Of course, different cats will need different height cat trees but by starting with 36 inches you’re setting yourself up for success. If you’re looking for a budget-friendly but all around solid cat tree, I recommend this 36″ cat tree from YAHEETECH to get you started (Amazon link). It’s the exact height we’re looking for, has tons of positive reviews, and makes a great option for most cats.

If you want something more specific, you can check out our curated lists of the best cat trees for older cats, big cats, and even declawed cats (yep, they need cat trees and scratching posts too).

How Wide Of A Cat Tree Do I Need?

Now that we’ve got our height figured out, the next thing we need to decide is how wide we want our cat tree to be. It’s not as easy to give a hard and fast rule for the width of your cat tree but it’s also not as critical. But there are three main things to consider.

1. How Much Space Do You Have?

While this is probably obvious, the biggest consideration to figuring how big of a tree you should get, at least in terms of width, is the amount of floor space you actually have available. You’ll need to consider the actual base or footprint of the tree but also attachments like baskets that will add to the overall width.

But with so much variety in the cat tree market, there’s a good chance you can find something to match the space you have available in just about any height. One of the more extreme examples is this super tall 76.8″ cat tree on Amazon that takes up around 2 feet of actual floor space.

That means that the tree is well over 6 feet tall but only takes up a tiny bit of floor space! Of course, you have to mount it to the wall to pull that off but it’s still an interesting option if you want to go tall in a small space.

Do You Have Multiple Cats?

If you’ve got multiple cats, you may need a wider tree. Cats aren’t actually very good at sharing anything, including cat trees, but that doesn’t mean they’ll just ignore the tree if their feline roommate is on it. Instead, they’re likely to claim a certain section of the tree for themselves and having a wider tree leaves more territory to split up.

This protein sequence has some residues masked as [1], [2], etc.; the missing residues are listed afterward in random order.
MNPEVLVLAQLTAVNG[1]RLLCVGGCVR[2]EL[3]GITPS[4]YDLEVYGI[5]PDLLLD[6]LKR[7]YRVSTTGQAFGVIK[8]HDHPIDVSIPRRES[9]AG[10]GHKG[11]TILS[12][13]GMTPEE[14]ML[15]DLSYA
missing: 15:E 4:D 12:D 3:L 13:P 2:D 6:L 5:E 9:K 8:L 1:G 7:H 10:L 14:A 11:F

But just as important, extra width gives cats additional paths to travel for their ideal spot. With a tall and very narrow tree, cats may have to climb over each other in order to get to their favorite sleeping spot. Even if your feline roommates are best friends, no one wants to be stepped on!

One of my favorite trees for multiple cats is the Amolife Heavy Duty tree which you can see on Amazon by clicking here. This cat tree is tall, wide, and has matching paths on either side of the tree which means cats can find plenty of ways to climb without disturbing someone’s naptime.

How Big Is Your Cat?

Bigger cats need bigger trees. We want our kitties to enjoy napping on their cat tower but if the top platform is a measly 9 inches by 9 inches hefty cats just won’t have much room! While there’s not a ton of them, there are plenty of cat trees out there that are designed specifically for big cats (like Maine Coons) with jumbo-sized platforms.

One of the most popular brands in that market is Hey-Brother and you can read more about them and our other favorite trees for Maine Coons and other big cats in this article.

Closing Thoughts

I hope this article helped simplify the confusing world of cat trees! While you can find a cat tree in just about every height that you can imagine, if you’re not sure how big you need to go then sticking with at least 36 inches is a good rule of thumb.

That’s tall enough to be more interesting to most cats but small enough that you’re not going to break the bank or have to find space for a giant piece of cat furniture. And if you’re now wondering where in your house you should put your new cat tree, check out this article for the answer!

Logan M.

Logan has always loved everything about cats! Growing up with a family full of pets and a lifelong passion for animals he pursued work in the veterinary industry. After 10 years, he started BetterWithCats.net to help cat owners learn more about their feline friends.